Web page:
Microsoft: Codesys PLC bugs could be exploited to 'shut down power plants'
What are these gadgets running, Windows? Ka-boom-tsch
Fifteen bugs in Codesys' industrial control systems software could be exploited to shut down power plants or steal information from critical infrastructure environments, experts have claimed.
In a report and more published on GitHub, Microsoft threat intel specialist Vladimir Tokarev says the Windows giant – no stranger to security holes, cough – disclosed details of vulnerabilities in the Codesys V3 SDK to the Germany-based vendor in September 2022. Codesys has since patched the bugs.
The SDK is widely used, we're told, and provides a development environment for engineers to configure and test programmable logic controllers (PLCs) for industrial systems. The firmware in a good deal of PLCs contains library routines from Codesys to run the engineers' programs, and it's this embedded code that is exploitable, resulting in equipment being vulnerable to attack.
While Microsoft's team focused on the firmware in PLCs made by Schneider Electric and Wago, Codesys V3 is available for about 1,000 device types from more than 500 manufacturers, which totals up to "several million devices" that use Codesys code to implement IEC 61131-3 – the international standard for vendor-neutral industrial equipment programming languages – according to the bug hunters.
So if your operational technology (OT) environment uses devices with any of this buggy firmware, update now if you can to avoid remote code execution (RCE) or denial of service (DoS) attacks.
The 15 vulnerabilities, tracked as CVE-2022-47379 through CVE-2022-47393 inclusive, all received CVSS severity ratings of 8.8 out of 10, except for CVE-2022-47391, which earned a 7.5. It's the only one that can't be abused for RCE. Exploitation of any of these holes requires an attacker to be able to authenticate and log in.
A dozen are buffer-overflow vulnerabilities. In a separate write-up, Microsoft's threat intel team described the exploit process thus:
We were able to apply 12 of the buffer overflow vulnerabilities to gain RCE of PLCs. Exploiting the vulnerabilities requires user authentication as well as bypassing the Data Execution Prevention (DEP) and Address Space Layout Randomization (ASLR) used by both the PLCs.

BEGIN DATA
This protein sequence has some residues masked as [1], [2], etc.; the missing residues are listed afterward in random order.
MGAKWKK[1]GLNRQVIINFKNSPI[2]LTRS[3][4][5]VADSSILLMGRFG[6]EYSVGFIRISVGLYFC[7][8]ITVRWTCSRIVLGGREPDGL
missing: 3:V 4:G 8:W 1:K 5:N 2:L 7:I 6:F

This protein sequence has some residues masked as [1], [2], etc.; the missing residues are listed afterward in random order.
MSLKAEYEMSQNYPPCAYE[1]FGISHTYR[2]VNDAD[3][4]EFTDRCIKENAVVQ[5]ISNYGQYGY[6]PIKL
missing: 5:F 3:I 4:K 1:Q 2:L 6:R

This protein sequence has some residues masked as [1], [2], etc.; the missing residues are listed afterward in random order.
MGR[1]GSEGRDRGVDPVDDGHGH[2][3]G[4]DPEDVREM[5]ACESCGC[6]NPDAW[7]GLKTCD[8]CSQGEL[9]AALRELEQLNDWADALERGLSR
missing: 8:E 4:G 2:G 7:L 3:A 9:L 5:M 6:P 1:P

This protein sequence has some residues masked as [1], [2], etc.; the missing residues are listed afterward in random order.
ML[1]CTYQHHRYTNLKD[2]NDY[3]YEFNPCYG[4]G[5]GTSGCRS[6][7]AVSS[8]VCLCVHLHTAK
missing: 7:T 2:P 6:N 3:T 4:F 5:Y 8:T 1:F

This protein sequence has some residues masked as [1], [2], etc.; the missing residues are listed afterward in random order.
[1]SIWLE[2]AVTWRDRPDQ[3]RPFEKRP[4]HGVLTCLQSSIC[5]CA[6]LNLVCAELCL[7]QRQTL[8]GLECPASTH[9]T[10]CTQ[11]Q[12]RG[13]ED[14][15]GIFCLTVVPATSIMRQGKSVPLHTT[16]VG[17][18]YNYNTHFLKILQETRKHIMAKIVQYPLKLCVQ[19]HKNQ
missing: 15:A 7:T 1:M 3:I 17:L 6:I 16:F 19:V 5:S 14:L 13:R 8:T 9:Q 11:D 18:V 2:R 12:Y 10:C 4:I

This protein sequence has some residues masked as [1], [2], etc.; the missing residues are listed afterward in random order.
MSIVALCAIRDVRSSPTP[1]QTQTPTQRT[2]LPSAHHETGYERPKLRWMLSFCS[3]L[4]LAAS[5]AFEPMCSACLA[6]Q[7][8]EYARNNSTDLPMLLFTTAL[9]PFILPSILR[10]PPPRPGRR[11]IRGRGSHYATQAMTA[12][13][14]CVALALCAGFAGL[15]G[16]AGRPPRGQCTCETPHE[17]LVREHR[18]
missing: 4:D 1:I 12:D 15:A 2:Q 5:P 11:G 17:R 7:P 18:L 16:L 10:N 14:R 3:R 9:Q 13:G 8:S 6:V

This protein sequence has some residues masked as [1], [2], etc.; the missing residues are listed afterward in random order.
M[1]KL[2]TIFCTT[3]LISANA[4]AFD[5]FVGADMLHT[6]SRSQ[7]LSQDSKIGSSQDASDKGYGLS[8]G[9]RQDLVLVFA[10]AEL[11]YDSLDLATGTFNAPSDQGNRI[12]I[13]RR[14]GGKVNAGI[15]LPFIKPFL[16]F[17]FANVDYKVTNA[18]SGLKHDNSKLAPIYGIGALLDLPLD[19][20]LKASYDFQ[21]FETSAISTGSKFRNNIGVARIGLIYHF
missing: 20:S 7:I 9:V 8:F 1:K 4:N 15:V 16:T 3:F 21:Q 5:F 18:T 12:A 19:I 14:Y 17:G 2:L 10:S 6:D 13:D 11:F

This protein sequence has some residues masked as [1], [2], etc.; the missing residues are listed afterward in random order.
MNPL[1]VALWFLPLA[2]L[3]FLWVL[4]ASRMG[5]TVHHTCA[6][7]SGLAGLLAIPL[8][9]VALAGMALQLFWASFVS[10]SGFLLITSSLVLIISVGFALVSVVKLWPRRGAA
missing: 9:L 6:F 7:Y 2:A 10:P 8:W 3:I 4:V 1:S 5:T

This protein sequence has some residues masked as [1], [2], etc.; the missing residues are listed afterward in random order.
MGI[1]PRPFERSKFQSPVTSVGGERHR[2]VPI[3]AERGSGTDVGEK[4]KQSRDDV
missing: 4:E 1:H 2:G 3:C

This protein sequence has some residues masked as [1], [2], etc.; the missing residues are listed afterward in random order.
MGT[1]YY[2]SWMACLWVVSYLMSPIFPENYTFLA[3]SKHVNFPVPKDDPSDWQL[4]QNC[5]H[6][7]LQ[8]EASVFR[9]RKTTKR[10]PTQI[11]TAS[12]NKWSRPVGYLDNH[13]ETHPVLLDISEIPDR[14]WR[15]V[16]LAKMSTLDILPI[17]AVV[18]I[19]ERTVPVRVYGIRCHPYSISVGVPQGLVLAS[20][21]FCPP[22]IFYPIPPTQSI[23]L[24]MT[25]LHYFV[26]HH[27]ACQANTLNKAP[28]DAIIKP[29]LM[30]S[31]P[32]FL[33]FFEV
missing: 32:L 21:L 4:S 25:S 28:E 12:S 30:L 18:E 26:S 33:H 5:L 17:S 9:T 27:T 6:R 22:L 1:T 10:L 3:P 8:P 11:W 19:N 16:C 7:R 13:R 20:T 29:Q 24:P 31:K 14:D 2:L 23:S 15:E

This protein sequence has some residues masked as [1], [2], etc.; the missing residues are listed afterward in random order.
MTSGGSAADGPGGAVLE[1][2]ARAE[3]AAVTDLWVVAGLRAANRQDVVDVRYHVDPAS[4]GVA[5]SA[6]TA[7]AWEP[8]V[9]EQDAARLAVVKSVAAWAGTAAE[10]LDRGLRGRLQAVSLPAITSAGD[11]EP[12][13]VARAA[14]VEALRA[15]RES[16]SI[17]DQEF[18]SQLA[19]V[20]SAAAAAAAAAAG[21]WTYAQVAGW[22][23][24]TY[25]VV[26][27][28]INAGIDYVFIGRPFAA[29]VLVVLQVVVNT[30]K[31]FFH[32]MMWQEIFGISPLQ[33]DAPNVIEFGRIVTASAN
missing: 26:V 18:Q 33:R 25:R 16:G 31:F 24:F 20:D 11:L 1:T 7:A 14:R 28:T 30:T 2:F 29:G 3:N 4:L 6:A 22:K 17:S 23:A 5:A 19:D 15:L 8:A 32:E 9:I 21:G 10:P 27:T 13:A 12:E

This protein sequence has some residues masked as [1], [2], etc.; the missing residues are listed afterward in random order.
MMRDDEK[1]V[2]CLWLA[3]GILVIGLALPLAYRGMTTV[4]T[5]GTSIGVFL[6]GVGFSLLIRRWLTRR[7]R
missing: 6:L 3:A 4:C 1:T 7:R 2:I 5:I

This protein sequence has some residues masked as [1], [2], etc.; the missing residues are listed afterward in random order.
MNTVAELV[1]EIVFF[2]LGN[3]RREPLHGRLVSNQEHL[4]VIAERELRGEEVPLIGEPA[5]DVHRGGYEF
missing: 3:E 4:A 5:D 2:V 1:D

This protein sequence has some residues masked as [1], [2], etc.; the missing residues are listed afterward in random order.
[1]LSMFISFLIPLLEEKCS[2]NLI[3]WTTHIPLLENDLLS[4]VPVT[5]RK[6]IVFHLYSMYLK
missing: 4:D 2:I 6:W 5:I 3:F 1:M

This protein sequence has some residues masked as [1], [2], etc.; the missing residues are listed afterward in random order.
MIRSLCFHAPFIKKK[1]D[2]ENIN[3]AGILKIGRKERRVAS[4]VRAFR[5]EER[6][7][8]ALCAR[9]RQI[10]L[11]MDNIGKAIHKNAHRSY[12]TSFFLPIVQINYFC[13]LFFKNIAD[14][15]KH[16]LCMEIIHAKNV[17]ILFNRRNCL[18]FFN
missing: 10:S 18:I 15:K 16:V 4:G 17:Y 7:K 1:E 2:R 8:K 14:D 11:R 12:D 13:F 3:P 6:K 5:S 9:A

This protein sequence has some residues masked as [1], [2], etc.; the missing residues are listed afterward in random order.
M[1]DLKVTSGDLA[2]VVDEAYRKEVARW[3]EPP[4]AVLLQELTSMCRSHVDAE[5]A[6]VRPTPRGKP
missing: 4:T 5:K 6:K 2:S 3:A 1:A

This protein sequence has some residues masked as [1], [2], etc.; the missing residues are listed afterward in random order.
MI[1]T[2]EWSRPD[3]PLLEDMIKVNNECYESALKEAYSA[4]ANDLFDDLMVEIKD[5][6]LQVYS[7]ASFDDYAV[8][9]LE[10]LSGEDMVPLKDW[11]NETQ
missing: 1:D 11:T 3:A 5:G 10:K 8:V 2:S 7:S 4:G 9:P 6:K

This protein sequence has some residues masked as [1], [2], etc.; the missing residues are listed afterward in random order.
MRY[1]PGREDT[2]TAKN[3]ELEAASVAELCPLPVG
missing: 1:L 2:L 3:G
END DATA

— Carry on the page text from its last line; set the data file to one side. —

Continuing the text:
To overcome the user authentication, we used a known vulnerability, CVE-2019-9013, which allows us to perform a replay attack against the PLC using the unsecured username and password's hash that were sent during the sign-in process, allowing us to bypass the user authentication process.
To be clear, these aren't easy exploits. Not only do they require user authentication or stolen credentials, an intruder will need "deep knowledge of the proprietary protocol of Codesys V3 and the structure of the different services that the protocol uses," Redmond noted.
- Microsoft, Intel lead this month's security fix emissions
- CISA boss says US alliance with Ukraine over past year is closer than Five Eyes
- Microsoft OneDrive a willing and eager 'ransomware double agent'
- Want to pwn a satellite? Turns out it's surprisingly easy
But considering how high the stakes are — and the potential for causing disruption by shutting down factories or turning off power — we'd highly suggest patching ASAP. For one thing, the flaws could be exploited to quietly disrupt operations, create unsafe or dangerous situations, or affect machinery in ways outside of their expected programming, a la Stuxnet.
Well, you know, in theory.
As Microsoft warned: "A DoS attack against a device using a vulnerable version of Codesys could enable threat actors to shut down a power plant, while remote code execution could create a backdoor for devices and let attackers tamper with operations, cause a PLC to run in an unusual way, or steal critical information."
We've asked Codesys if it has any further comment. ®